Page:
More Caribbean than Colombian, Providencia is an anomaly. A tiny, unspoilt, English-speaking island, located closer to Nicaragua than Colombia. True to its name, Providencia has slipped under the radar of public awareness and to visit it today is to experience what it must have been like to visit the more famous Caribbean islands to the north fifty years ago: no WiFi, no mobile reception, hardly any cars and a laid-back approach to life which many of us can only dream of today.
Although they form part of the Colombian department of Providencia, San Andrés and Santa Catalina, the islands of San Andrés and Providencia lie around 500 miles north of Cartagena have a very different feel to the rest of Colombia.
Whilst San Andrés is quite cosmopolitan and has become a popular destination for wealthy Colombians, Providencia has escaped the unwelcome development of its neighbour, preserving a very special charm. There are very few cars on the island, and the population of around 5,000 people speak a heavily accented creole English and take life at a relaxed pace.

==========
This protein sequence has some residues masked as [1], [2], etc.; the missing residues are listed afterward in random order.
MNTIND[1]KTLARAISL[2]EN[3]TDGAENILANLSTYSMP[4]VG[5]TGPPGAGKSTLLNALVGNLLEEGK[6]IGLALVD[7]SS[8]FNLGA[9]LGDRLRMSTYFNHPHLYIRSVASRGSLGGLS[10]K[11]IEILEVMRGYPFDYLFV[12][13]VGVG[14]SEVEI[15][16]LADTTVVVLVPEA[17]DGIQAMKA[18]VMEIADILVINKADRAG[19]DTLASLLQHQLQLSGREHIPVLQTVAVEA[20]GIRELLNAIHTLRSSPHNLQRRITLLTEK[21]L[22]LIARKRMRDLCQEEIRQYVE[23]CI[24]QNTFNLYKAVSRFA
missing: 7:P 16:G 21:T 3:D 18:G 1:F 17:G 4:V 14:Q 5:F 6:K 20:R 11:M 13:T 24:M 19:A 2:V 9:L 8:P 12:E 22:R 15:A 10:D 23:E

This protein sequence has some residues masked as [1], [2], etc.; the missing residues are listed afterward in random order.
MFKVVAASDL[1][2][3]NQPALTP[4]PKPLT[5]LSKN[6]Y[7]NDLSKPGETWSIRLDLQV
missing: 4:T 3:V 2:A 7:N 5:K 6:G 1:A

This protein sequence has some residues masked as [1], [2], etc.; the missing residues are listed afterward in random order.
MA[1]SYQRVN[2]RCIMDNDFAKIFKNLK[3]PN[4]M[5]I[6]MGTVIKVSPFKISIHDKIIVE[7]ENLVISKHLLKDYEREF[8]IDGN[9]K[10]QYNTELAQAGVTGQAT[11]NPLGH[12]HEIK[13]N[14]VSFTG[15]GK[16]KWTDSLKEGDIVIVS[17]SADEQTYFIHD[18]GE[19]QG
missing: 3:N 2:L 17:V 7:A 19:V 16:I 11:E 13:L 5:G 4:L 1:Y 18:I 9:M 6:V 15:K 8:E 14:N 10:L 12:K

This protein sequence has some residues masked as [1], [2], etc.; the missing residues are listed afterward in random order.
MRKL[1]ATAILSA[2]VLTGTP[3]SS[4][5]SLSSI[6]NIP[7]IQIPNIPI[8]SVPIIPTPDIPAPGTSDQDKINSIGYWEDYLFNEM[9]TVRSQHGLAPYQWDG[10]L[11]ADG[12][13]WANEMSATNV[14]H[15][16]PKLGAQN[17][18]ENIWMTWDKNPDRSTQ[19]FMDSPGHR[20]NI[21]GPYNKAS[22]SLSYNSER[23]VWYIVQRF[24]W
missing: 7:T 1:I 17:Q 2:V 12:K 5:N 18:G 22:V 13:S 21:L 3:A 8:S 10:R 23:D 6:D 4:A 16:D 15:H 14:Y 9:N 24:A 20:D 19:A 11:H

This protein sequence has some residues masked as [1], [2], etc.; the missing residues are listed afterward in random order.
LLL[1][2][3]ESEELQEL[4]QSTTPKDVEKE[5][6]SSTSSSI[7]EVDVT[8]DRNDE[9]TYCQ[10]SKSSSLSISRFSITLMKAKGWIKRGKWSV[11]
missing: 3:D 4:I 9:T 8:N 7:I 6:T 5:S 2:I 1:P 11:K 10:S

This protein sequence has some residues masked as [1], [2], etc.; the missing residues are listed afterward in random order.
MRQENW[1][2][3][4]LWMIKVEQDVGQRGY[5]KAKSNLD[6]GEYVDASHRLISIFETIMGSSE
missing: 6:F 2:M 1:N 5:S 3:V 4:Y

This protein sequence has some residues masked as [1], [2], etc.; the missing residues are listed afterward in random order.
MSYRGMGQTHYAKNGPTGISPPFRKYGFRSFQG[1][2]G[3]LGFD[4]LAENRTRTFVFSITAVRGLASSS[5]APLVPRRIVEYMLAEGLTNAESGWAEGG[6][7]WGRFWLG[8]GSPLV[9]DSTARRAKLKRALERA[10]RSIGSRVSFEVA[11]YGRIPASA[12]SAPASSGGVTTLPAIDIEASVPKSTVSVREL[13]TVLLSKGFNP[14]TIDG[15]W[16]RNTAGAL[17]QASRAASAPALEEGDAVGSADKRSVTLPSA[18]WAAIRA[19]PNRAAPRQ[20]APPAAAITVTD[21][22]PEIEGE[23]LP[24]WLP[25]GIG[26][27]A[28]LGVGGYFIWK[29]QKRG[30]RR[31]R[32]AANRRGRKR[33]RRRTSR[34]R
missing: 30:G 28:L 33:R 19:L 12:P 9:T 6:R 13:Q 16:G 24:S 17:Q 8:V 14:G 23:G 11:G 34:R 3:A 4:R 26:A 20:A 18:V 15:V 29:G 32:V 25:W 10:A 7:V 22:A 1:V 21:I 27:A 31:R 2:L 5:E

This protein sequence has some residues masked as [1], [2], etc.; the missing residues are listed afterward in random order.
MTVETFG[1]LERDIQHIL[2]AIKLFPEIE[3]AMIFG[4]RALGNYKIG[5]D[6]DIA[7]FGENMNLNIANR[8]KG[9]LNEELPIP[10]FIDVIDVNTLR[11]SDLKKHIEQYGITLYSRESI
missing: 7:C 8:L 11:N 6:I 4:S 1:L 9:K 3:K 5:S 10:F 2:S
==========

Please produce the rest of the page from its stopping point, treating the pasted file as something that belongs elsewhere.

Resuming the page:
The locals live in colourful one storey clapboard houses with names like ‘Windy View’, where the owners while away the day sitting in their porches in quiet contemplation. Most of the residents are descendants of slaves brought here by the English and have surnames such as Williams, Bush or Brown. Indeed, they often refer to the island by its old name, Old Providence.
The logistical problem of bringing supplies from the mainland means that food is locally sourced, drawing on the seas around the island and fruits such as yucca, breadfruit and guava. Beach bars offer up a combination of cold Colombian beer and a predictable playlist of reggae music. This is a place to kick off the shoes and walk barefoot through the sand.
Excursions are simple – snorkelling, swimming with turtles climbing up to the Peak at 360m and visiting nearby beaches or cayes by boat. Or for a bit of history, you can explore the ruins of Fort Warwick which was once the Caribbean hideout of the pirate Henry Morgan. One thing is for sure – rounding off a trip to Colombia with a visit to ‘Old Providence’ gives a relaxing and dramatic contrast to the rest of the country.
There are two main hotels on the island, offering slightly different experiences. Monasterio del Viento, with just four bedrooms very much echoes the feel of the island – informal, close to the sea and with local cuisine and delightful, ‘Caribbean themed’ rooms with few mod cons. The other hotel is Deep Blue, a boutique hotel re-opened in 2012 and offering a bit more in the way of conventional luxury. The hotel has 12 rooms, but the main feature is the decked pool and seating area which juts out into the perfect blue sea.